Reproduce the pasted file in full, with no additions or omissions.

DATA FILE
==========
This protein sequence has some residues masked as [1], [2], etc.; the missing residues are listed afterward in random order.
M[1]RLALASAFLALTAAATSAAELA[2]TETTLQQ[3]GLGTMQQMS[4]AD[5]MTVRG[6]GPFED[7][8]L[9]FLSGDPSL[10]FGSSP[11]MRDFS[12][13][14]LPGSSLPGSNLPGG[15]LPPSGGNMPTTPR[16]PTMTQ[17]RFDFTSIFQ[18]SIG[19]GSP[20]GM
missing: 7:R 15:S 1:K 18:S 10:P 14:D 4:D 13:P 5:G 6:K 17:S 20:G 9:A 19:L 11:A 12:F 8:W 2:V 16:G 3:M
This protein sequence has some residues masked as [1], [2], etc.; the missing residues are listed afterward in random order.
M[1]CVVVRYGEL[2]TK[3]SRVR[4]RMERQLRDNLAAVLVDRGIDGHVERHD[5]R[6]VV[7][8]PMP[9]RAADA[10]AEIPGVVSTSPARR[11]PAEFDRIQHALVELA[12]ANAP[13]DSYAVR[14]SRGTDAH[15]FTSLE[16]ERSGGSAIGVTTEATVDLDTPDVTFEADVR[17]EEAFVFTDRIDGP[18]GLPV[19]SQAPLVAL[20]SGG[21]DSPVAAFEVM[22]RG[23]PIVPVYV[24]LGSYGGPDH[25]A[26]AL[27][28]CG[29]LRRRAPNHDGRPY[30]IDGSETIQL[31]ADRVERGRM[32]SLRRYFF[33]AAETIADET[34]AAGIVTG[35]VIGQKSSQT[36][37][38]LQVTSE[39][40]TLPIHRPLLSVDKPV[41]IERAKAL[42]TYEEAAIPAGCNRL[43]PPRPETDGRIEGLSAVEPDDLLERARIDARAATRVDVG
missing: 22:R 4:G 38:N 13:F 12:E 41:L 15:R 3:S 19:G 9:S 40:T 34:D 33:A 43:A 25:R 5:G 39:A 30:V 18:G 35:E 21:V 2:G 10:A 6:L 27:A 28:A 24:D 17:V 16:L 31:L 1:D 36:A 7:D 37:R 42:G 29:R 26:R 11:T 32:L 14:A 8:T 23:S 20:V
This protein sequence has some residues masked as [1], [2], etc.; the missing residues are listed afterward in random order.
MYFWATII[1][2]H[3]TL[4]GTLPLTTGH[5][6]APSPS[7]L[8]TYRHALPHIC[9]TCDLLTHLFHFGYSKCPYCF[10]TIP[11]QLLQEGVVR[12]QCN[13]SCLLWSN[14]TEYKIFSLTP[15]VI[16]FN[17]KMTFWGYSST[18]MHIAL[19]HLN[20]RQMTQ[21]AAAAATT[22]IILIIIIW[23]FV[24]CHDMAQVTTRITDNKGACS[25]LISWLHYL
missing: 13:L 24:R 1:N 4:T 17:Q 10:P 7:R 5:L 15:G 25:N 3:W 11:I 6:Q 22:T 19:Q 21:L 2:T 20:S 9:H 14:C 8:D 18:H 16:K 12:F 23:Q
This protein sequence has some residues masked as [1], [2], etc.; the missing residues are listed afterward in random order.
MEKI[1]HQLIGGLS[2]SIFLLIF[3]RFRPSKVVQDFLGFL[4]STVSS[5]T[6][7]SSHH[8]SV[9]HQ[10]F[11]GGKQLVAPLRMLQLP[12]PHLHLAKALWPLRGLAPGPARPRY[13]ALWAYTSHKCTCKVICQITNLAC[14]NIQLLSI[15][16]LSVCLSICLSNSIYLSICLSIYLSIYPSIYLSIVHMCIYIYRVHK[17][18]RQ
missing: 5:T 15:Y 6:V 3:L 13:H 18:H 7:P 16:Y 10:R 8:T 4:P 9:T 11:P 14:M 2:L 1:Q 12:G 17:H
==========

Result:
This protein sequence has some residues masked as [1], [2], etc.; the missing residues are listed afterward in random order.
M[1]RLALASAFLALTAAATSAAELA[2]TETTLQQ[3]GLGTMQQMS[4]AD[5]MTVRG[6]GPFED[7][8]L[9]FLSGDPSL[10]FGSSP[11]MRDFS[12][13][14]LPGSSLPGSNLPGG[15]LPPSGGNMPTTPR[16]PTMTQ[17]RFDFTSIFQ[18]SIG[19]GSP[20]GM
missing: 7:R 15:S 1:K 18:S 10:P 14:D 4:D 13:P 5:G 6:K 17:S 20:G 9:A 19:L 11:A 12:F 8:W 2:V 16:G 3:M
This protein sequence has some residues masked as [1], [2], etc.; the missing residues are listed afterward in random order.
M[1]CVVVRYGEL[2]TK[3]SRVR[4]RMERQLRDNLAAVLVDRGIDGHVERHD[5]R[6]VV[7][8]PMP[9]RAADA[10]AEIPGVVSTSPARR[11]PAEFDRIQHALVELA[12]ANAP[13]DSYAVR[14]SRGTDAH[15]FTSLE[16]ERSGGSAIGVTTEATVDLDTPDVTFEADVR[17]EEAFVFTDRIDGP[18]GLPV[19]SQAPLVAL[20]SGG[21]DSPVAAFEVM[22]RG[23]PIVPVYV[24]LGSYGGPDH[25]A[26]AL[27][28]CG[29]LRRRAPNHDGRPY[30]IDGSETIQL[31]ADRVERGRM[32]SLRRYFF[33]AAETIADET[34]AAGIVTG[35]VIGQKSSQT[36][37][38]LQVTSE[39][40]TLPIHRPLLSVDKPV[41]IERAKAL[42]TYEEAAIPAGCNRL[43]PPRPETDGRIEGLSAVEPDDLLERARIDARAATRVDVG
missing: 22:R 4:G 38:N 13:F 12:E 41:L 15:R 3:S 19:G 9:S 40:T 34:D 33:A 43:A 25:R 5:G 39:A 30:V 18:G 35:E 21:V 2:G 10:A 6:L 27:A 28:A 24:D 17:V 16:L 31:L 1:D 36:A 7:D 37:R 42:G 29:R 26:R 11:T 32:L 14:A 8:T 23:S 20:V
This protein sequence has some residues masked as [1], [2], etc.; the missing residues are listed afterward in random order.
MYFWATII[1][2]H[3]TL[4]GTLPLTTGH[5][6]APSPS[7]L[8]TYRHALPHIC[9]TCDLLTHLFHFGYSKCPYCF[10]TIP[11]QLLQEGVVR[12]QCN[13]SCLLWSN[14]TEYKIFSLTP[15]VI[16]FN[17]KMTFWGYSST[18]MHIAL[19]HLN[20]RQMTQ[21]AAAAATT[22]IILIIIIW[23]FV[24]CHDMAQVTTRITDNKGACS[25]LISWLHYL
missing: 13:L 24:R 1:N 4:T 17:Q 10:P 7:R 5:L 15:G 25:N 3:W 11:I 6:Q 22:T 19:Q 21:L 2:T 20:S 9:H 14:C 8:D 18:H 16:K 12:F 23:Q
This protein sequence has some residues masked as [1], [2], etc.; the missing residues are listed afterward in random order.
MEKI[1]HQLIGGLS[2]SIFLLIF[3]RFRPSKVVQDFLGFL[4]STVSS[5]T[6][7]SSHH[8]SV[9]HQ[10]F[11]GGKQLVAPLRMLQLP[12]PHLHLAKALWPLRGLAPGPARPRY[13]ALWAYTSHKCTCKVICQITNLAC[14]NIQLLSI[15][16]LSVCLSICLSNSIYLSICLSIYLSIYPSIYLSIVHMCIYIYRVHK[17][18]RQ
missing: 5:T 15:Y 6:V 3:L 13:H 18:H 7:P 16:Y 10:R 8:T 4:P 9:T 11:P 14:M 2:L 1:Q 12:G 17:H